The Importance of Mother Tongue
Department of Liberal Arts and Sciences, University of Westminster, 309 Regent Street, London, UK
- *Corresponding Author:
- Hayim AB
Department of Liberal Arts and Sciences
University of Westminster
309 Regent Street, London, UK
(0)20 7911 5000
Received Date: Nov 14, 2018; Accepted Date: Nov 21, 2018; Published Date: Nov 28, 2018
Citation: Hayim AB. The Importance of Mother Tongue. Global Media Journal 2018, 16:31.
Copyright: © 2018 Hayim AB. This is an open-access article distributed under the terms of the Creative Commons Attribution License, which
permits unrestricted use, distribution, and reproduction in any medium, provided the original author and source are credited.
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At Southbank there are more than twenty-five languages spoken by the students. This diversity makes Southbank the exciting and stimulating school that it is
At Southbank there are more than twenty-five languages spoken by the students. This diversity makes Southbank the exciting and stimulating school that it is.
A child’s language is not just a tool it is the key to a child’s identity; it is who they are and where they come from. As research has shown if a child’s language is not valued the child feels not valued.
Jim Cummins a world famous expert on the importance of mother tongue emphasizes how easily a child’s mother tongue can be lost in the early years of school if it is not kept up at home. Playing games, reading books and watching films and television in the mother tongue, going on Skype, phone calls and visits to the family in the home country are all fun ways of maintaining the mother tongue. At Southbank there is a wellstocked multilingual library so please encourage your children to bring books in their home language home to share with you. The facility with which the bilingual or multilingual students switch from one language to the other is a demonstration of the great brain flexibility that having more than one than one word for the same thing develops.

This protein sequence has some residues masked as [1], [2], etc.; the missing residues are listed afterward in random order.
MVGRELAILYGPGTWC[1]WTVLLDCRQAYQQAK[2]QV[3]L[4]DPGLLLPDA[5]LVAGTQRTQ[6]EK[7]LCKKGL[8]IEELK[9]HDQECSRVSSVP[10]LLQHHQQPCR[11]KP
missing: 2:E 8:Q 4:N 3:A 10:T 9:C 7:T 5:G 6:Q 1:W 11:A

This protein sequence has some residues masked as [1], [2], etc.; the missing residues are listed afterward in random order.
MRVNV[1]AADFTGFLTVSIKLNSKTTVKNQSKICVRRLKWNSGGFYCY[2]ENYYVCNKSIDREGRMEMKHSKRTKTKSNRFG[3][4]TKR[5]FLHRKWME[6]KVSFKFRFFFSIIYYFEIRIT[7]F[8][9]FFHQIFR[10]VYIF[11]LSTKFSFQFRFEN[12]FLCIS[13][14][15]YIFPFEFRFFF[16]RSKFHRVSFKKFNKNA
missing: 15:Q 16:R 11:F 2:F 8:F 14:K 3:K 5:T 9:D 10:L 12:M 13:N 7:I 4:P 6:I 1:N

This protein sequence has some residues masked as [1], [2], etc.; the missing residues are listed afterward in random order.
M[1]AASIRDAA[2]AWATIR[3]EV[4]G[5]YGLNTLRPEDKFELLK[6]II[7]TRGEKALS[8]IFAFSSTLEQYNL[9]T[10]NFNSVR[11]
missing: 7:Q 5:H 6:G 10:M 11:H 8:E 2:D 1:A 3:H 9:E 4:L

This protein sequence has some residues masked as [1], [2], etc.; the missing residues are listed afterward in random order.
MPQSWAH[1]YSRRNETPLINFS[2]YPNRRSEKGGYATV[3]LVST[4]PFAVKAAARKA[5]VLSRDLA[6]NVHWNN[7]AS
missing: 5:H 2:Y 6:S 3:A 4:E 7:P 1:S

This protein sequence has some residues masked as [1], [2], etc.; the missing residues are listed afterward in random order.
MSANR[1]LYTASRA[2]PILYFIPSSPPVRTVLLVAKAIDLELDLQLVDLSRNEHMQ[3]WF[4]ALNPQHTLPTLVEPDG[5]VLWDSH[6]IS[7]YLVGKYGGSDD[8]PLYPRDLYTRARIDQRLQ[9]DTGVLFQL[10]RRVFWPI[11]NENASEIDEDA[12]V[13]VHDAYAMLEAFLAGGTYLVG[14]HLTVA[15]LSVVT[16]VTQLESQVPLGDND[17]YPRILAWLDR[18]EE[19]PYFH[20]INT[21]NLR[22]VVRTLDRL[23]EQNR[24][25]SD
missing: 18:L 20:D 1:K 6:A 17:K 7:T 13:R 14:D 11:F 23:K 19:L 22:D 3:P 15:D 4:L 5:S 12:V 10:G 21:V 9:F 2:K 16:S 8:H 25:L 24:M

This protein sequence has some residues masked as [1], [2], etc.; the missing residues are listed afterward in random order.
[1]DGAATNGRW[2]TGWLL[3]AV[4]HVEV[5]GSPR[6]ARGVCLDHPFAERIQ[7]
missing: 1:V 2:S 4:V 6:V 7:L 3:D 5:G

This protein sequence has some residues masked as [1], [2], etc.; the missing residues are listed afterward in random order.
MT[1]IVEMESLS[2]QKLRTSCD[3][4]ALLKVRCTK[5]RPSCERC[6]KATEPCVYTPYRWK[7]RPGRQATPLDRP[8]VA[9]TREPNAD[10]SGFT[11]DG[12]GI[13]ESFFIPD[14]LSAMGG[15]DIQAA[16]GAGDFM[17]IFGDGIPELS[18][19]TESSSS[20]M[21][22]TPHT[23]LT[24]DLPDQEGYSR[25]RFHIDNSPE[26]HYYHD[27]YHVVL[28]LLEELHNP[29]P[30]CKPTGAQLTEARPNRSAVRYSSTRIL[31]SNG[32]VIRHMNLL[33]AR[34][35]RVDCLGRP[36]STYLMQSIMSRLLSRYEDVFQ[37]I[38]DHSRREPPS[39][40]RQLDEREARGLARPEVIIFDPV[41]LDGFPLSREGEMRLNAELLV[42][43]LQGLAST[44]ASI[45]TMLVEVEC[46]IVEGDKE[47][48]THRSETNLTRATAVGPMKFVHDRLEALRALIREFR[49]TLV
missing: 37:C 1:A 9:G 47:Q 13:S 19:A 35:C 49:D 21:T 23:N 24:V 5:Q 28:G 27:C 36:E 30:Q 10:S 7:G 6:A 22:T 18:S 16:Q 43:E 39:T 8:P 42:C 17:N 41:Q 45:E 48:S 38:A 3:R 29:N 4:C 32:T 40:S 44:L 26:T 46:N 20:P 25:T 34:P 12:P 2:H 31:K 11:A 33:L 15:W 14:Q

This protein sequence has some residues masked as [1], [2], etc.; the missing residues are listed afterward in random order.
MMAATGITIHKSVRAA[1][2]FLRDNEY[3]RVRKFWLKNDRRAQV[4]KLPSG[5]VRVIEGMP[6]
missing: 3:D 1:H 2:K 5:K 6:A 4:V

At Southbank the students are encouraged to use their cultural experiences and mother tongue in natural and meaningful contexts within the IB program in EAL and LE (Language Enrichment) when possible. They look at explorers, constructions, beliefs, celebrations, food, artefacts and sculptures from their home countries.
The skills they learn in their mother tongue are transferable; for example reading, maths, telling the time and many other skills. English sentence structure is easier to understand when compared to their home language. In LE they examine identical sentences in English and in their mother tongue, they can then identify the differences and similarities in sentence structure; for example the use of plurals, tenses, articles etc. This gives them a deeper understanding of English grammar as they work out their own rules.
Basic communication skills in English can take up to two years to develop whereas academic proficiency can take up to seven years to develop. These two levels are well catered for at Southbank. There are two EAL classes – beginners and intermediate. Once the students are sufficiently proficient in their English speaking, reading and writing they exit EAL and join LE. The small groups help increase the confidence of each child and allow for more individualized teaching which helps the students reach their full potential. It is amazing to see the progress of students who came to Southbank with little or no English and are now high achievers in Westminster.
The celebration of language is a way to encourage tolerance, open-mindedness and an understanding of different cultures around the world. An acceptance and respect of all languages and cultures is at the centre of the Southbank philosophy and each student feels respected and valued for who they are.